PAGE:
"It was amazing, amazing, how the community came forward with offers of storage and assistance and worship space," Elves said. "Everyone stepped up.
"Anything that could be saved and reused, we hoped a lot more could have been utilized."
In 1880 — shortly before Brandon’s incorporation — a Presbyterian minister preached to a small congregation in a tent on the prairie just outside the eventual town limits. The congregation moved into town the next year when a church official came to town and held the church’s first official sermon in a store on Sixth Street.
A small frame church called Brandon Presbyterian was erected in 1882 on the church’s present site, but the congregation soon outgrew the structure. Prominent architect Walter Shillinglaw was recruited to draw plans for the new church.
Construction began in July 1900 at the corner of Eighth Street and Lorne Avenue, and St. Paul’s Presbyterian Church was completed in January 1901 at a cost of $35,000. In 1963, the property was worth an estimated $420,000.
After an amalgamation of two churches in Kemnay and Brandon, the church changed its name to Central United in 1969.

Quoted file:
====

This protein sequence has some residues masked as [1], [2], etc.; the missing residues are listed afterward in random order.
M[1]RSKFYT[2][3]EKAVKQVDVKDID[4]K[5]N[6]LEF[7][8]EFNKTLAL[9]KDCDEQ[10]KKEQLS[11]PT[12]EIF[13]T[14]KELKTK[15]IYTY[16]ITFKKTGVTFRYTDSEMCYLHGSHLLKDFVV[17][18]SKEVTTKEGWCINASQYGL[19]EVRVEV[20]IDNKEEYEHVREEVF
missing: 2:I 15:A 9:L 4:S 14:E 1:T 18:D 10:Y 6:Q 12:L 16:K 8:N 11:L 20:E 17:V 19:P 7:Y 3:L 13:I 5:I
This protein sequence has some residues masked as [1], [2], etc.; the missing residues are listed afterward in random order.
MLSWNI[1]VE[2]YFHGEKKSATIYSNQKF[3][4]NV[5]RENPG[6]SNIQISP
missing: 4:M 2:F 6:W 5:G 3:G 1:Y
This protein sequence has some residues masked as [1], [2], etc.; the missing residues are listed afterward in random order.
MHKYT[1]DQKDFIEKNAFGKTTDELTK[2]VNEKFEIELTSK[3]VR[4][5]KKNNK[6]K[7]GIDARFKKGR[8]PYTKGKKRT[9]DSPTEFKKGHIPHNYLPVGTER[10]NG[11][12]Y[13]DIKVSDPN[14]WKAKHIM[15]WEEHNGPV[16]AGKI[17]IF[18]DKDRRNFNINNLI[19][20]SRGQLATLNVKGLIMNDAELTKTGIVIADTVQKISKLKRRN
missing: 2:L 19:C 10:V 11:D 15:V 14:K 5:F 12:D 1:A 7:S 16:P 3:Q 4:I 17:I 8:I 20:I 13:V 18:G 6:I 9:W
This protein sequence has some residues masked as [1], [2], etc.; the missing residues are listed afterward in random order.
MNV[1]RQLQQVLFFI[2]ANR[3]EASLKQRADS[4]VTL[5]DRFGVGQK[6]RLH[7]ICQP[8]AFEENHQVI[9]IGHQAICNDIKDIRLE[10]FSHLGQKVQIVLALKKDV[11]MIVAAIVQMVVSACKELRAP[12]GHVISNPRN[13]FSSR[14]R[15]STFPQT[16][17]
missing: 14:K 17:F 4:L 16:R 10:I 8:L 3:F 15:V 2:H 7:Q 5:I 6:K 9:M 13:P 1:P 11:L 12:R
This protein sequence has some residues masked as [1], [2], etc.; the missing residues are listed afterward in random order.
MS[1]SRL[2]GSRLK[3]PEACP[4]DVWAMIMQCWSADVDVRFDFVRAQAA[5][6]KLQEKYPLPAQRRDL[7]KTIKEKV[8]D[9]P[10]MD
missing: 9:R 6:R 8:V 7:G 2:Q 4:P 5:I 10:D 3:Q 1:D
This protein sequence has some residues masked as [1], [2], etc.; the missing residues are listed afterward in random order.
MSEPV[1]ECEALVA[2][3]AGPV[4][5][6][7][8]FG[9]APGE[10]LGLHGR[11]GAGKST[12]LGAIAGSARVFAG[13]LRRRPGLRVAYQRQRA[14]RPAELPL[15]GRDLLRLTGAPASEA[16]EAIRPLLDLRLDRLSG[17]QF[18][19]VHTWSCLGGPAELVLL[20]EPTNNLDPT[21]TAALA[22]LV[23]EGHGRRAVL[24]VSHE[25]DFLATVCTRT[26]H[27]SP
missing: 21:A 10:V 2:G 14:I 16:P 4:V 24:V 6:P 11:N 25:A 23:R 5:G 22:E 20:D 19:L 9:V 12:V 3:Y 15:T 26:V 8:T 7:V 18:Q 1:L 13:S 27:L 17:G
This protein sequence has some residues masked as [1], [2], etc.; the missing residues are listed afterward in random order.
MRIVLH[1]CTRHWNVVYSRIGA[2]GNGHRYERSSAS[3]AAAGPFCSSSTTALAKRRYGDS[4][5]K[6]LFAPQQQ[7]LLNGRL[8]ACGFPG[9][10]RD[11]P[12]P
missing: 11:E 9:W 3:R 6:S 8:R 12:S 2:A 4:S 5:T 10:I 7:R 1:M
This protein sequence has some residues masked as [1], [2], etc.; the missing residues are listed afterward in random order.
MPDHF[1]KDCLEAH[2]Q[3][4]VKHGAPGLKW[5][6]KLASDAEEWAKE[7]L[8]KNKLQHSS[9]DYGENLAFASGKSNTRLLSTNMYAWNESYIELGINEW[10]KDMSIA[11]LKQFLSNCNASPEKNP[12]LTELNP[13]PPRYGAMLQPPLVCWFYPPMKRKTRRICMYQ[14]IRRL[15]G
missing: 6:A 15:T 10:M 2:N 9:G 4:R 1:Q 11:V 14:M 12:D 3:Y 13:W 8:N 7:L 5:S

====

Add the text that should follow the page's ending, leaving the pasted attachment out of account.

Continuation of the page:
Current minister Lydia Glawson, another member who remembers the gutted landmark, tried to tell herself that "the church is not the building, it’s the people."
"But just the sight of that burnt-out shell ... you’re losing the tradition, you’re losing the memories, the connections with people. Even though it’s just a building, it represents the community that’s been there for all those years and the ties that bind you together.
"It was quite a shock to see it gone."
During the first sermon in the new and overcrowded church on Sept. 25, 1988, Rev. Bob Rowlands spoke to nearly 1,000 loyal members of the congregation.
"No one but God will ever know of all the sweat, the labour, the dogged determination that has brought us to this day. So many have worked so hard to make all this possible," he said from the lectern.
"We would not be here today if other Christians in other congregations, in other denominations, had not reached out to us in our need and given us a helping hand."
Republished from the Brandon Sun print edition September 28, 2013